Jordan Ryan: Remarks at UN Special Committee on PeacekeepingFeb 24, 2012
Distinguished chair and distinguished delegates,
Thank you for inviting me here today to speak on behalf of the United Nations Development Programme (UNDP) on the importance of partnerships for peacebuilding. You are right to focus on this topic for if peace is to be built, many will need to work together. No one alone can do all that is required.
This morning I would like to reflect on the advantages of partnership, where we have seen it work; and some lessons on how to take it forward.
But to begin, as the report of your substantive session last year rightly points out, progress on security and national reconciliation needs to occur in parallel with progress on development, if sustainable peace is to be consolidated.
Peacekeeping operations and development agencies must therefore complement each other to break the cycle of violence. For us in the United Nations family, this means that we have to work hand in hand to support governments in defining and reaching their peacebuilding goals.
The Security Council is challenged to respond to many crises. And if one examines the root causes of these, you will often find development deficits –whether it be in terms of poor governance or weak institutions that fail to deliver to people, or which deliver to only some of the people, and whose legitimacy is questioned.
Our vision of peace and security therefore goes beyond a series of responses to violent conflict through peacekeeping and peacebuilding. Our approach of enabling countries to achieve sustainable peace and development requires us to link more consciously the three pillars of the UN’s work: peace and security, development, and human rights and build a close partnership these pillars.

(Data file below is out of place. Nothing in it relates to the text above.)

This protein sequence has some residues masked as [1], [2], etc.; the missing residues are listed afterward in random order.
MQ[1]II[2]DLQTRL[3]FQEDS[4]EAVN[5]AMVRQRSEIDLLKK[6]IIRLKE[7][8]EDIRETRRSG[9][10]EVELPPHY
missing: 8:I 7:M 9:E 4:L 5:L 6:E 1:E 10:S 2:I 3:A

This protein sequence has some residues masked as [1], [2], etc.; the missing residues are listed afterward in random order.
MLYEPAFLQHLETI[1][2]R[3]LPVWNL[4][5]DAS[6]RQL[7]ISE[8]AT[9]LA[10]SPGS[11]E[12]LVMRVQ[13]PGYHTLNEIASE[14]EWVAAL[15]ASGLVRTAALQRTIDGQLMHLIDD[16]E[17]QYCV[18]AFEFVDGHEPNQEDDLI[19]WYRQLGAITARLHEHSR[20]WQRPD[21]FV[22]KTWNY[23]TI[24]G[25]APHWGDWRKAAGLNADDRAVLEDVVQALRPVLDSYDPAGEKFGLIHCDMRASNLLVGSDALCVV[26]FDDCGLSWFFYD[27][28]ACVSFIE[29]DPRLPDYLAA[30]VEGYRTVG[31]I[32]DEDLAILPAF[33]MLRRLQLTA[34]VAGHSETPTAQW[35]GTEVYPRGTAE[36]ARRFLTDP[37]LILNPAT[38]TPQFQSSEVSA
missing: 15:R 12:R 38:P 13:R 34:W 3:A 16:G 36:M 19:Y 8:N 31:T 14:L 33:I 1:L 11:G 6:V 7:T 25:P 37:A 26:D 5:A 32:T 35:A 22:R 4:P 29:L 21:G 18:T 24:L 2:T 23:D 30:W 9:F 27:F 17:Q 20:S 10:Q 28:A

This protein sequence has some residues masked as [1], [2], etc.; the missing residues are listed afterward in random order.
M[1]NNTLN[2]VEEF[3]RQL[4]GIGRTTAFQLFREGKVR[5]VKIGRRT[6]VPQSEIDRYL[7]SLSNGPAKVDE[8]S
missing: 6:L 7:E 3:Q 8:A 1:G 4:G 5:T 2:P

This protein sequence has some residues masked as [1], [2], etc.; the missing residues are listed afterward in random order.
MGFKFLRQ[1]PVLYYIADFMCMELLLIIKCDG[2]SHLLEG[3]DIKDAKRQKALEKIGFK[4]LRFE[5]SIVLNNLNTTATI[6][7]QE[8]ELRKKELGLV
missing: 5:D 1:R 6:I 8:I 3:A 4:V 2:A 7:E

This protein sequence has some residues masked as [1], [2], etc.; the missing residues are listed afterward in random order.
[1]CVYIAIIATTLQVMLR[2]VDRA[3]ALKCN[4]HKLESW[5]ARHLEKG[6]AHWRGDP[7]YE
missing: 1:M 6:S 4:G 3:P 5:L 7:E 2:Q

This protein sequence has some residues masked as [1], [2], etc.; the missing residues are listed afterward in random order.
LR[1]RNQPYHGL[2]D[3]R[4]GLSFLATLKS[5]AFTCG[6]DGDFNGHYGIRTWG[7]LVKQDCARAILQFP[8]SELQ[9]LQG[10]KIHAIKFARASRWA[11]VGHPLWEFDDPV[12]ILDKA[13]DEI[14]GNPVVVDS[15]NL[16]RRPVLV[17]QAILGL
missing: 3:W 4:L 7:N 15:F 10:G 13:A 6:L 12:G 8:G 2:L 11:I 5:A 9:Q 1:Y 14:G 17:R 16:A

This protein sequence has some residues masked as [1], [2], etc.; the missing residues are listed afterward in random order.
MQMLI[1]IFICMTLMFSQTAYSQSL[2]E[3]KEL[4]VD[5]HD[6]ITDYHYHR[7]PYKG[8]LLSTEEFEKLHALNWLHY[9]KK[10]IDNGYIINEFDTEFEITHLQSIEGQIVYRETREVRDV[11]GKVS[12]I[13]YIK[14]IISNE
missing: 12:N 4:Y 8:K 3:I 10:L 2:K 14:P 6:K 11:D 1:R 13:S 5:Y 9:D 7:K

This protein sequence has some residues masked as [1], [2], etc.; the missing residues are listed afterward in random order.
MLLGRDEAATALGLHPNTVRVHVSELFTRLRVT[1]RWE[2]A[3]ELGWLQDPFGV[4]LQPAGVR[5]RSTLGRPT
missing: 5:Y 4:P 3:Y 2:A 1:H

Given the close link between peace, security and development, it can be argued that the UN development system’s role is firmly on the Security Council’s radar, when a mandate for a UN peacekeeping is under consideration. The inclusion of development considerations is not least important, in order to avoid a situation where peacekeeping operations are used as a substitute for addressing the root causes of conflict when these can be addressed by social and development instruments, as it was also noted in your report last year.
It is therefore imperative that when mandates for missions are being considered, that the capacities already on the ground in the form of the UN Country Team, which includes the World Bank, is taken into account before determining the scope of a mission and the capacities it requires. That will help reduce the potential for duplication of work and ensure continuity after a mission funded by assessed contributions leaves a country.
Let me now give you some concrete examples on how we work with peacekeeping mission in four areas also covered by last year’s report: (i) disarmament, demobilization and reintegration of combatants, (ii) promoting justice and rule of law (iii) security sector reform and (iv) on gender.
Disarmament, Demobilization and Reintegration (DDR)